Canada's automotive industry is showing a strong rebound, but there are dark clouds on the horizon because of a lack of new investment in the sector.
A new report from Bank of Nova Scotia economist Carlos Gomes warns that Canada's auto sector is at risk because of falling investments in assembly and parts plants.
This year, total investment will be only $1.2-billion, his report says, the lowest level since the mid-1980s and almost two-thirds below the $3.1-billion average over the past decade.
That puts at risk Canada's share of North American automotive assembly, because there is considerably more investment activity going on in Mexico and the United States, Mr. Gomes said.
Over the long term, a decline in the auto sector would damage parts makers and other participants in Canada's automotive supply chain, he said. "It has enormous implications for the overall manufacturing sector."
While General Motors and Honda have recently announced new products and increased hiring in Canada, these pale in comparison with the news coming out of Mexico, Mr. Gomes' report says. In the past six months, the auto industry has unveiled nearly $3-billion of plant expansion or new building in that country.
Mr. Gomes said Japanese auto makers in particular are interested in expanding in Mexico because it is a low cost jurisdiction. The appreciating yen is making the Japanese very sensitive to their cost structure, he said.
A decline in investment in Canada will make it very difficult to increase our market share of car assembly, which currently stands at about 16 per cent, he said. That could eventually mean a reduction in employment in manufacturing, which is still a crucial engine for the economy, particularly in Ontario. "The auto sector is the largest manufacturing base for Ontario ... It accounts for 20 per cent of overall manufacturing in the province," he said.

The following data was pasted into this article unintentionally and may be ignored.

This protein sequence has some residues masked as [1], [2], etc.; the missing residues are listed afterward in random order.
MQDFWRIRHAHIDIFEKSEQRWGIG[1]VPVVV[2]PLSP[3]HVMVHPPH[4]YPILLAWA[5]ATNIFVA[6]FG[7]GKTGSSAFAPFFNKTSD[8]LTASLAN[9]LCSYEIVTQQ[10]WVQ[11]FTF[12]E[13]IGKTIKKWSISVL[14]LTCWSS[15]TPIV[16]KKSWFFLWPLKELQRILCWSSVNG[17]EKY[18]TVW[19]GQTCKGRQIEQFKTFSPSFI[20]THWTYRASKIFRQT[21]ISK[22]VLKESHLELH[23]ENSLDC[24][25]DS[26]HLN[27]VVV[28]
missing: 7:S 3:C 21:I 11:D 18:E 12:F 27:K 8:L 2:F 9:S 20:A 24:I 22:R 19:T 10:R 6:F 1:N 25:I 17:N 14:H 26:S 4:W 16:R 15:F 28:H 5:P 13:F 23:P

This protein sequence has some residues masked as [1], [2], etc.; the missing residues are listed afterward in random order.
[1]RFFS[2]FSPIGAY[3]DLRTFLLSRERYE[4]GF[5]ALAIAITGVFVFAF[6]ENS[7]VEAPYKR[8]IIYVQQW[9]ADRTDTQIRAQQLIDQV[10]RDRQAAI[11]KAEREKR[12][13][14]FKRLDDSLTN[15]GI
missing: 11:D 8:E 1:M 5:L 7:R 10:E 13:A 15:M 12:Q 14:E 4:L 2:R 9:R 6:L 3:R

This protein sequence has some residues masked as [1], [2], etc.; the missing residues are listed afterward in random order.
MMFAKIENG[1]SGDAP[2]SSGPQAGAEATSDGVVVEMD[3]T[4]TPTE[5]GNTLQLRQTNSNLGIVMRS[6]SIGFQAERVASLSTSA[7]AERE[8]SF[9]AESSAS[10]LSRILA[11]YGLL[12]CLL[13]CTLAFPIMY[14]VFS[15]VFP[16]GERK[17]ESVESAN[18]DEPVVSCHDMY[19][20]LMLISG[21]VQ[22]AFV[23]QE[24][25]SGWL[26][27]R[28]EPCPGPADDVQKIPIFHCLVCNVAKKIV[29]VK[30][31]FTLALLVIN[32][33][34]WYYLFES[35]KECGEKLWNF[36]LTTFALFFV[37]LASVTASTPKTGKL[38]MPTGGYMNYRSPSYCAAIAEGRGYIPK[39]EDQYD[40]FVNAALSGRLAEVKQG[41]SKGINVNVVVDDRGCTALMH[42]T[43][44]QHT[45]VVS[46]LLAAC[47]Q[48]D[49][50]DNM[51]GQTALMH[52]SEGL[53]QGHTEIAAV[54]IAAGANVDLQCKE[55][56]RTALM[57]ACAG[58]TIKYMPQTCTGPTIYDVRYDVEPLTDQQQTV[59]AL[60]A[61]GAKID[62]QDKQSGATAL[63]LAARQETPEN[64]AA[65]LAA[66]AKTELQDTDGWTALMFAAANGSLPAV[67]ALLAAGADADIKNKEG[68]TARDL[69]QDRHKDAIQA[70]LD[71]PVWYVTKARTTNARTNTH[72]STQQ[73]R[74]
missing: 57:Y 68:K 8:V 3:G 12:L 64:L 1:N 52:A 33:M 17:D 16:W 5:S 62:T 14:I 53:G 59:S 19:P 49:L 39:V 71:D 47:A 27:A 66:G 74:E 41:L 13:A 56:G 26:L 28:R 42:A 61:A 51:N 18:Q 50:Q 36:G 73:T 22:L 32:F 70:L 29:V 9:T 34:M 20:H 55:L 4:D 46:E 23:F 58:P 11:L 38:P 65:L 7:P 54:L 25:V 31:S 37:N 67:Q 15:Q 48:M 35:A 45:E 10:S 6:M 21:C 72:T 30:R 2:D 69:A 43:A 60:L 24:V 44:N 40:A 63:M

However, automotive analyst Dennis DesRosiers said he does not see such dire consequences in the investment numbers. Automotive investment has declined in every developed country in the last three years, he noted, and Canada is no exception.
"Countries like China, India, [and]Mexico have seen significant increases in automotive activity, so there is a general move to less developed countries," he said. What is more important is our performance relative to the United States, and "on that account we are doing pretty well," he said.
The most recent data available, for 2009, show Canada gets almost 26 per cent of North American investment in automotive assembly, Mr. DesRosiers said, and that is high considering our market is only 8 per cent of the continent's sales. The parts sector gets about 10 per cent of investment, and that number has not budged much in years.
Canadian Auto Workers economist Jim Stanford said he, too, is not terribly concerned about the declining investment numbers. Capital spending on plants tends to be very "lumpy," he said, because huge amounts may be invested retooling or building new plants in one year, followed by several years when spending dips before more upgrades are needed.
"So it's a bit risky to look at one particular year and say that it is way below the long-run trend," he said, "because the fact is some of our plants have just gone through [a re-tooling]process."
Mr. Stanford said his big worry is about investment in Mexico, which is attracting many new plants because of its extremely low wage rates.
Despite his concerns, Mr. Gomes said the current snapshot of the Canadian car sector is positive. The industry rebounded well from the economic downturn and from the supply disruptions caused by the disasters in Japan and Thailand, he said.
Canada will produce more than 2.1 million vehicles this year, its best performance since 2007. Employment is up by 10 per cent since it hit its nadir in 2009, and in the past year alone the sector has boosted the number of jobs by 2 per cent.